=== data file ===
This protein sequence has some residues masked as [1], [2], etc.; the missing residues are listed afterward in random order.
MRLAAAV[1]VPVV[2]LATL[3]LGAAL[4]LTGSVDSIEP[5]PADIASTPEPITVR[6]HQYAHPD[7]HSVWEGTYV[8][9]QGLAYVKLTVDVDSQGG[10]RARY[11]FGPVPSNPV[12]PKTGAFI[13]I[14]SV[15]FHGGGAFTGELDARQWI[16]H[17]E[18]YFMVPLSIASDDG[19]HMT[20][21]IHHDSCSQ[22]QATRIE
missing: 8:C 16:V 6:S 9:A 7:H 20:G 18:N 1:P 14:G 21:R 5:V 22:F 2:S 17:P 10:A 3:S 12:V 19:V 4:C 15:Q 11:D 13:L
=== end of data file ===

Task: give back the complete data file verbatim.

This protein sequence has some residues masked as [1], [2], etc.; the missing residues are listed afterward in random order.
MRLAAAV[1]VPVV[2]LATL[3]LGAAL[4]LTGSVDSIEP[5]PADIASTPEPITVR[6]HQYAHPD[7]HSVWEGTYV[8][9]QGLAYVKLTVDVDSQGG[10]RARY[11]FGPVPSNPV[12]PKTGAFI[13]I[14]SV[15]FHGGGAFTGELDARQWI[16]H[17]E[18]YFMVPLSIASDDG[19]HMT[20][21]IHHDSCSQ[22]QATRIE
missing: 8:C 16:V 6:S 9:A 7:H 20:G 18:N 1:P 14:G 21:R 5:V 22:F 2:S 17:P 10:A 3:S 12:V 19:V 4:C 15:Q 11:D 13:L